In addition, for conventional LOCOS processes, the length of the bird's beak is not linearly shrinkable with field oxide thickness because the ratio of bird's beak length to field oxide thickness increases as the field oxide thickness is reduced. Therefore, it is difficult to scale the bird's beak size in high density VLSI applications. Typically, the ratio Lbb /Tfox in conventional LOCOS processes is approximately 0.8-1.2, or greater, for a field oxide thickness of 4,000Å-10,000Å, where Lbb is the length of the bird's beak and Tfox is the field oxide thickness. Another factor which limits conventional LOCOS processes is field oxide thinning effects; these effects are more pronounced when the length of the field oxide regions, i.e., the spacing of two adjacent active regions, is small. Field oxide thinning causes the electrical isolation provided by the field oxide to be less effective.
Trench isolation processes involve removing a portion of the substrate by etching to form a trench which surrounds an active region of the substrate and filling the trench with an electrically insulating material. Several problems are associated with isolation trenches. First, trenches tend to create a side wall leakage path, due, in part, to etch damage, which allows a leakage current to flow between the source and drain under the gate. Second, trenches produce stress-induced defects (e.g., cracks), particularly at the sharp corners created during the formation of the trench. Third, trench filling methods provide an insulator which is flush with the surface of the substrate, and thus oxide loss during cleaning etches results in a non-planar surface.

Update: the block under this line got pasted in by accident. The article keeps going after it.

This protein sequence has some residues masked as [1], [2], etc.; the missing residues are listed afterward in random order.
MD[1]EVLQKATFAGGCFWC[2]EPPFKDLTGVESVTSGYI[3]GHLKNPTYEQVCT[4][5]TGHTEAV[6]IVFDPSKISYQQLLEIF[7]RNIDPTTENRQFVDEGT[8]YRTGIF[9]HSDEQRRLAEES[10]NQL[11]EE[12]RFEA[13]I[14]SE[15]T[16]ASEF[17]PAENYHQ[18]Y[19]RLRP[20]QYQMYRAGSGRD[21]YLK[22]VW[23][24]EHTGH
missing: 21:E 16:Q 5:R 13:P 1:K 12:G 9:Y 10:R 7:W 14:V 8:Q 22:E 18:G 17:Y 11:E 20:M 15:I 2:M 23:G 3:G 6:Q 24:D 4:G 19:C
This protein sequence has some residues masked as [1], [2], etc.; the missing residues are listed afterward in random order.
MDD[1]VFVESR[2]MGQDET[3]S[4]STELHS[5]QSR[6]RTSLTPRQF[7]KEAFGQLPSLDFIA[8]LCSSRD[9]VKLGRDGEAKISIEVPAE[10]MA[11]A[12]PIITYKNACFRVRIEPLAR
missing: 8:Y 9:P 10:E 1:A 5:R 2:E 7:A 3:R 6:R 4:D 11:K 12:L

In sealed interface LOCOS (SILO), the pad or barrier oxide utilized with conventional LOCOS is eliminated and the entire surface of the substrate is thermally nitridized. A second layer of nitride is deposited on the thermal nitride, both the first and second nitride layers are patterned and etched, and the exposed portion of the substrate is then oxidized to form field oxide regions. The thermal (or first) nitride layer is used to prevent lateral oxidation. SILO technology is discussed in "Physical and Electrical Characterization of a SILO Isolation Structure," Deroux-Dauphin, et al., IEEE Transactions on Electron Devices, Vol. ED-32, No. 11, p. 2392, November, 1985.